12 November 2015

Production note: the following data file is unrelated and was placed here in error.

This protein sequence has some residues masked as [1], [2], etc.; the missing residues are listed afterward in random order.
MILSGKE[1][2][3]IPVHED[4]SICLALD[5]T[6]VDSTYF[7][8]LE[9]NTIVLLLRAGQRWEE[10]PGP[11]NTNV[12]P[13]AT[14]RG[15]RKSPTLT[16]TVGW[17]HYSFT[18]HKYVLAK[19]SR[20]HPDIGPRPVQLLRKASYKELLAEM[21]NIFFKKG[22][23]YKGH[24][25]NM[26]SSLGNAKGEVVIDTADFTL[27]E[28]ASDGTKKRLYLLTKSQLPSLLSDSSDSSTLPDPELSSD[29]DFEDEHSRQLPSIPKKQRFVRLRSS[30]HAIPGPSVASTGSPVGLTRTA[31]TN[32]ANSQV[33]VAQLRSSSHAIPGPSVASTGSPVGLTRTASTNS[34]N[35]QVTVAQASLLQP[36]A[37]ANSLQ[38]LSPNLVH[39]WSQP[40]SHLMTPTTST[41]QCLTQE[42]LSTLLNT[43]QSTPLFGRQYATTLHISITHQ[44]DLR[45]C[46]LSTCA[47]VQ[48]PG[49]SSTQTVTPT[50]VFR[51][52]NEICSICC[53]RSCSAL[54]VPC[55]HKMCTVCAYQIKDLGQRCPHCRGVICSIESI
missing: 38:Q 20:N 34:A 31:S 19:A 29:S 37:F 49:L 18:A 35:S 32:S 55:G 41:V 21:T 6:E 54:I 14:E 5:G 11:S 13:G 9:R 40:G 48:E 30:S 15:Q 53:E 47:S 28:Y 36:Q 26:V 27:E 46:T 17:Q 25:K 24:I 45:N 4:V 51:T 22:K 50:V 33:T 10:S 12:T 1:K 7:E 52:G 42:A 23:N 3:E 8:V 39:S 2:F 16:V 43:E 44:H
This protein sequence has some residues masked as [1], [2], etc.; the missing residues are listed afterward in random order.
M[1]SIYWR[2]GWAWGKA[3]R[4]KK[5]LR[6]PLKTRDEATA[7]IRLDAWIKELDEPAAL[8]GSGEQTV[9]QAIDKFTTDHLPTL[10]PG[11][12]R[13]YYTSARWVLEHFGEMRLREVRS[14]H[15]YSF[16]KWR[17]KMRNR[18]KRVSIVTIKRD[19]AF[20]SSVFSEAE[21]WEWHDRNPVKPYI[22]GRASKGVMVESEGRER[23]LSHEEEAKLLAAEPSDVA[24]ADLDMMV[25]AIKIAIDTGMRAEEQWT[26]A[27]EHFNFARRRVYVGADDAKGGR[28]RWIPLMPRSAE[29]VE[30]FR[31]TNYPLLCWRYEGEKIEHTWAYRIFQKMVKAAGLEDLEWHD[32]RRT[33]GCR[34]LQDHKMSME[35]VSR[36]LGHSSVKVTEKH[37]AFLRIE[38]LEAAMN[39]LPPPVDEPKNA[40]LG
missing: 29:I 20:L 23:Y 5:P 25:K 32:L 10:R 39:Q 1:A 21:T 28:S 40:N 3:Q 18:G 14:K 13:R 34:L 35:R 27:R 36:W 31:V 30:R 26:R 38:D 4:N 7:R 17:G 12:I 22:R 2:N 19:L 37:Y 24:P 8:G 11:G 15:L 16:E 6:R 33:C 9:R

Elephants, mammoths, and mastodons are all closely related. Considering that mammoths and mastodons died off so relatively recently that our very near (geologically of course) ancestors hunted and lived alongside the giant herbivores. There have been taste tests of frozen mammoths, but not mastodons. The reason for that is partly the relative abundance of frozen mammoths compared to frozen mastodons that have been discovered. In fact, living more often in close proximity to forests and away from open ground, large open rivers, and crossing frozen lakes less often than their mammoth cousins has most likely led to this far lower number of mastodon flash freezes and subsequent frozen mastodon dinners. Mastodons also likely stayed away from the more likely freeze areas because they possessed far less shaggy coats than their woolly cousins, causing them to live in warmer areas and it is hypothesized that mastodons died out partly because they froze to death as a species. This does not mean we do not have very well preserved mastodons; instead of freezing whole they seemed to have a propensity for falling into the La Brea Tar Pits. These tar pit skeletons and the other North American finds have led to a great understanding of the animals and increased their popularity and face in the popular sciences that we see on television and movies. Mammoths remain far more popular among the majority of kids, but we can chalk this up to Ray Romano's Ice Age character more in the modern era than anything else (in my opinion). Mastodons, though, are still well known and still popular because they are, like mammoths and elephants, charismatic megafauna. Someone in Fort Wayne, Indiana loved mastodons. The Indiana-Purdue campus at Fort Wayne (there are a number of the IUPU hybrid campuses throughout the state) mascot is a mastodon; ignore his curved tusks!